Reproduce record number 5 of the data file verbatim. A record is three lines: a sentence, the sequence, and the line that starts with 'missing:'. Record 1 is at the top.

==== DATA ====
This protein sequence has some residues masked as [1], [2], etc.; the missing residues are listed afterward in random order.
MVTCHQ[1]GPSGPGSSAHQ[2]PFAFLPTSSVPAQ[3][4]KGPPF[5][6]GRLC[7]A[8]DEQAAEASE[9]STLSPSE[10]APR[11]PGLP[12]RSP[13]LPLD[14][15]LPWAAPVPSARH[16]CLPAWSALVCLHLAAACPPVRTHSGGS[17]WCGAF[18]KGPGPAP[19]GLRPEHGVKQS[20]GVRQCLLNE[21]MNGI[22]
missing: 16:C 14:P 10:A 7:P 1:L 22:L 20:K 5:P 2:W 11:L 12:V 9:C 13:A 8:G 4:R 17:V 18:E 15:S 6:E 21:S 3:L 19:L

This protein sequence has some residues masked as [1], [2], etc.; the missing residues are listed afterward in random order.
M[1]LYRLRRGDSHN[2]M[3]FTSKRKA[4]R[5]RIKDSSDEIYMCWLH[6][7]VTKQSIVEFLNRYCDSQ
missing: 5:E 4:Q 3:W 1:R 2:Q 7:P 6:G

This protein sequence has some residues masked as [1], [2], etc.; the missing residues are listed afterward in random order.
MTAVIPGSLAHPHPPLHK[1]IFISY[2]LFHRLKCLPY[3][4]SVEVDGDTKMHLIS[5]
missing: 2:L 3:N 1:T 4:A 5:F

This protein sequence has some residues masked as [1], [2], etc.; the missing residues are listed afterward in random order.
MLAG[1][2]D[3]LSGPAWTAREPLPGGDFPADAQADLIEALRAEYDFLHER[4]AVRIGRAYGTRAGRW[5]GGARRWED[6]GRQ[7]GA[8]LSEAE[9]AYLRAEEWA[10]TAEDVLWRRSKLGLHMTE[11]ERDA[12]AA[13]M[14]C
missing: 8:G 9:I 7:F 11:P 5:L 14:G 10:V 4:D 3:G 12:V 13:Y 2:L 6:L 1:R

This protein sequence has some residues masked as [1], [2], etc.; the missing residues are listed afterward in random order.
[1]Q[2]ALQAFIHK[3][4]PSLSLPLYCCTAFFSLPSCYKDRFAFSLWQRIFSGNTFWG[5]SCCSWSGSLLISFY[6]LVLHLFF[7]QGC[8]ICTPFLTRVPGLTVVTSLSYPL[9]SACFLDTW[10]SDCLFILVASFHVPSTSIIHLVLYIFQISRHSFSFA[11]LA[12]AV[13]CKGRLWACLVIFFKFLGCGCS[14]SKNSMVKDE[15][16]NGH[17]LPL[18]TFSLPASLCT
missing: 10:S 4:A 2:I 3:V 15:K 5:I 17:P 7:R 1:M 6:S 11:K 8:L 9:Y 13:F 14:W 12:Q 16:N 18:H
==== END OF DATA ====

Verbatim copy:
This protein sequence has some residues masked as [1], [2], etc.; the missing residues are listed afterward in random order.
[1]Q[2]ALQAFIHK[3][4]PSLSLPLYCCTAFFSLPSCYKDRFAFSLWQRIFSGNTFWG[5]SCCSWSGSLLISFY[6]LVLHLFF[7]QGC[8]ICTPFLTRVPGLTVVTSLSYPL[9]SACFLDTW[10]SDCLFILVASFHVPSTSIIHLVLYIFQISRHSFSFA[11]LA[12]AV[13]CKGRLWACLVIFFKFLGCGCS[14]SKNSMVKDE[15][16]NGH[17]LPL[18]TFSLPASLCT
missing: 10:S 4:A 2:I 3:V 15:K 5:I 17:P 7:R 1:M 6:S 11:K 8:L 9:Y 13:F 14:W 12:Q 16:N 18:H